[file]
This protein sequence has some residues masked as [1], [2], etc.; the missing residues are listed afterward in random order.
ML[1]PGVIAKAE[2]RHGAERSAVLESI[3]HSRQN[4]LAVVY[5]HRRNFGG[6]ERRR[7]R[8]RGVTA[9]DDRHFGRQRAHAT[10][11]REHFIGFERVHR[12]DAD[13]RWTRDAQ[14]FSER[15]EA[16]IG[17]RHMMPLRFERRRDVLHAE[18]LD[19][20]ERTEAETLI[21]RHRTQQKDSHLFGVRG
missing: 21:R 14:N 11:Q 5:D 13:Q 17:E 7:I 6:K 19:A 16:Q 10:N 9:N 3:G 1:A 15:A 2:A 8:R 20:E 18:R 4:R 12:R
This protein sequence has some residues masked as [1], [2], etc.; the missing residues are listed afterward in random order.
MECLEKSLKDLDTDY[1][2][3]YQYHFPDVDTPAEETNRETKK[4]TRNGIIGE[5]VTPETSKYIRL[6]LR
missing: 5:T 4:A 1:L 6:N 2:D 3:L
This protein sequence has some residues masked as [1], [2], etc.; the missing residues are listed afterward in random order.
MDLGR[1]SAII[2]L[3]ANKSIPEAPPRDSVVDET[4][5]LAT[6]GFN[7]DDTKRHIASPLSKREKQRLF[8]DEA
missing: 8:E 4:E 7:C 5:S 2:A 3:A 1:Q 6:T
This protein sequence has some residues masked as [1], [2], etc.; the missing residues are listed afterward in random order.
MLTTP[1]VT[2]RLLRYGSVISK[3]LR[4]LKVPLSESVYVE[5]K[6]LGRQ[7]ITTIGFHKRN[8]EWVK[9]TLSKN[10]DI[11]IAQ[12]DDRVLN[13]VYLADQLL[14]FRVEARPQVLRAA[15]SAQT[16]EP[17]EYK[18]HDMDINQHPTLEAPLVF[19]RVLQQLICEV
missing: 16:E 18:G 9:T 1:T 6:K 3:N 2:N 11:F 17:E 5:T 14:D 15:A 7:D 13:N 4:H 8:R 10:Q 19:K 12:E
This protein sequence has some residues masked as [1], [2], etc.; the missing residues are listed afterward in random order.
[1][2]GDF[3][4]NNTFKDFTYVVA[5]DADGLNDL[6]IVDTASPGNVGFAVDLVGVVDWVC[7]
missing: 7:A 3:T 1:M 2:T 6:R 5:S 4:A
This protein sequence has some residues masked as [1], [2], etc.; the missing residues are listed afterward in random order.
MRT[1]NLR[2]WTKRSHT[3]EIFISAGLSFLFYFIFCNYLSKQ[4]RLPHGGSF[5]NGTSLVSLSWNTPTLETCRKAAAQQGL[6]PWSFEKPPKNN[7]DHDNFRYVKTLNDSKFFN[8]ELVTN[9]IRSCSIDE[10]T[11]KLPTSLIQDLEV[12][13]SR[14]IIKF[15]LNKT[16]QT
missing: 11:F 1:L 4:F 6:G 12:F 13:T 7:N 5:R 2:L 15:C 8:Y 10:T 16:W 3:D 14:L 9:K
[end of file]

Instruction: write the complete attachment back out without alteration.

This protein sequence has some residues masked as [1], [2], etc.; the missing residues are listed afterward in random order.
ML[1]PGVIAKAE[2]RHGAERSAVLESI[3]HSRQN[4]LAVVY[5]HRRNFGG[6]ERRR[7]R[8]RGVTA[9]DDRHFGRQRAHAT[10][11]REHFIGFERVHR[12]DAD[13]RWTRDAQ[14]FSER[15]EA[16]IG[17]RHMMPLRFERRRDVLHAE[18]LD[19][20]ERTEAETLI[21]RHRTQQKDSHLFGVRG
missing: 21:R 14:N 11:Q 5:D 13:Q 17:E 7:I 6:K 19:A 16:Q 10:N 9:N 3:G 1:A 15:A 2:A 8:R 20:E 18:R 4:R 12:R
This protein sequence has some residues masked as [1], [2], etc.; the missing residues are listed afterward in random order.
MECLEKSLKDLDTDY[1][2][3]YQYHFPDVDTPAEETNRETKK[4]TRNGIIGE[5]VTPETSKYIRL[6]LR
missing: 5:T 4:A 1:L 6:N 2:D 3:L
This protein sequence has some residues masked as [1], [2], etc.; the missing residues are listed afterward in random order.
MDLGR[1]SAII[2]L[3]ANKSIPEAPPRDSVVDET[4][5]LAT[6]GFN[7]DDTKRHIASPLSKREKQRLF[8]DEA
missing: 8:E 4:E 7:C 5:S 2:A 3:A 1:Q 6:T
This protein sequence has some residues masked as [1], [2], etc.; the missing residues are listed afterward in random order.
MLTTP[1]VT[2]RLLRYGSVISK[3]LR[4]LKVPLSESVYVE[5]K[6]LGRQ[7]ITTIGFHKRN[8]EWVK[9]TLSKN[10]DI[11]IAQ[12]DDRVLN[13]VYLADQLL[14]FRVEARPQVLRAA[15]SAQT[16]EP[17]EYK[18]HDMDINQHPTLEAPLVF[19]RVLQQLICEV
missing: 16:E 18:G 9:T 1:T 6:K 3:N 2:N 11:F 17:E 5:T 14:D 15:A 7:D 13:N 4:H 8:R 10:Q 19:K 12:E
This protein sequence has some residues masked as [1], [2], etc.; the missing residues are listed afterward in random order.
[1][2]GDF[3][4]NNTFKDFTYVVA[5]DADGLNDL[6]IVDTASPGNVGFAVDLVGVVDWVC[7]
missing: 7:A 3:T 1:M 2:T 6:R 5:S 4:A
This protein sequence has some residues masked as [1], [2], etc.; the missing residues are listed afterward in random order.
MRT[1]NLR[2]WTKRSHT[3]EIFISAGLSFLFYFIFCNYLSKQ[4]RLPHGGSF[5]NGTSLVSLSWNTPTLETCRKAAAQQGL[6]PWSFEKPPKNN[7]DHDNFRYVKTLNDSKFFN[8]ELVTN[9]IRSCSIDE[10]T[11]KLPTSLIQDLEV[12][13]SR[14]IIKF[15]LNKT[16]QT
missing: 11:F 1:L 4:F 6:G 12:F 13:T 7:N 5:R 2:L 15:C 8:Y 10:T 16:W 3:D 14:L 9:K